All images ©Kara Rosenlund
That an artist can inspire the indigenous way of living comes vividly alive by the photography of Kara Rosenlund and her trip to the barren yet rich plains of Namibia. Her highlight was spending time with the Himba tribeswomen and being in their presence.
"A single week doesn’t go by when I’m not reminded by last years incredible trip to Namibia. It truly was extraordinary" writes Kara Rosenlund on her website. Her highlight was spending time with the Himba tribeswomen and being in their presence.
The Himba are indigenous peoples with an estimated population of about 50,000 people living in northern Namibia. The women are famous for rubbing their bodies with otjize, a mixture of butter fat and ochre, believed to protect their skins against the harsh climate. The red mixture is said to symbolize earth's rich red color and the blood that symbolizes life.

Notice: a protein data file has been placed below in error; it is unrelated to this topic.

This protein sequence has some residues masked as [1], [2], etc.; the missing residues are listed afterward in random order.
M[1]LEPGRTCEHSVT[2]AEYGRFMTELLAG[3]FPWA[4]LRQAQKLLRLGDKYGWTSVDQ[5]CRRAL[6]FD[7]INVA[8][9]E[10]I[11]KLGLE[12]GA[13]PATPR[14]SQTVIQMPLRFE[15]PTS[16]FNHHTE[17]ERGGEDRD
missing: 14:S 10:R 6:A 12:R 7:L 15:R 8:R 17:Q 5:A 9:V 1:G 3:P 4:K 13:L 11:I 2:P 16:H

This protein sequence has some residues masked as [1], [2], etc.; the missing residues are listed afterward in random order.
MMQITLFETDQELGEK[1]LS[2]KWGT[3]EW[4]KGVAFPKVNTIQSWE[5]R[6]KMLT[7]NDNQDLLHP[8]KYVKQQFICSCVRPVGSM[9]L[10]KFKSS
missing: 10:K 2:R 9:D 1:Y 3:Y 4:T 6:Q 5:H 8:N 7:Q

A whole village lives within that fenced timber ring, with their livestock at the foot of the mountains in the sand. So isolated and unspoilt, like the land that time forgot.
Namibia is such a vast land, it’s one of the least populated countries on the globe. Everything from the Himba huts made from sticks and animal dung, to the tribeswomen who spoke no English – yet Karla and they ‘spoke’ for hours together – to the beautiful handmade jewellery which adorn their necks, wrists and ankles.
Kara loved it all.